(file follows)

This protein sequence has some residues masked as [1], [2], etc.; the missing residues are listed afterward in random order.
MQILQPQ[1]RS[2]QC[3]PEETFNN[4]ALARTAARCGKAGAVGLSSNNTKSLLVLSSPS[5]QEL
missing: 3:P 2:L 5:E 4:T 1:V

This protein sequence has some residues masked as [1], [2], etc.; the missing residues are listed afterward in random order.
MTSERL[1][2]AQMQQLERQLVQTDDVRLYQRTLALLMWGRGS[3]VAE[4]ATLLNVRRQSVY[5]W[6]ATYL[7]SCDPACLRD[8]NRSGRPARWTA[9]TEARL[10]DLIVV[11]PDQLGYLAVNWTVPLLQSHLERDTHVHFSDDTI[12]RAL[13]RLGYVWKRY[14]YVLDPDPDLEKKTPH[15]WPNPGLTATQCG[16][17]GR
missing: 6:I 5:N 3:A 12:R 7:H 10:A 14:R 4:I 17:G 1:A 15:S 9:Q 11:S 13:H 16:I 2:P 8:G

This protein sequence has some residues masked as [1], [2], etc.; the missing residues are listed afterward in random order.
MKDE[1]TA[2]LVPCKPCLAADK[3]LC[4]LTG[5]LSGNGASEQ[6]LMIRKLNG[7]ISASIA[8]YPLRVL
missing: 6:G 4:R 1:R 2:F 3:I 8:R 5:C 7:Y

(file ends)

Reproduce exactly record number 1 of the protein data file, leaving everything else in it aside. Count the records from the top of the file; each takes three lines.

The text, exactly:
This protein sequence has some residues masked as [1], [2], etc.; the missing residues are listed afterward in random order.
MQILQPQ[1]RS[2]QC[3]PEETFNN[4]ALARTAARCGKAGAVGLSSNNTKSLLVLSSPS[5]QEL
missing: 3:P 2:L 5:E 4:T 1:V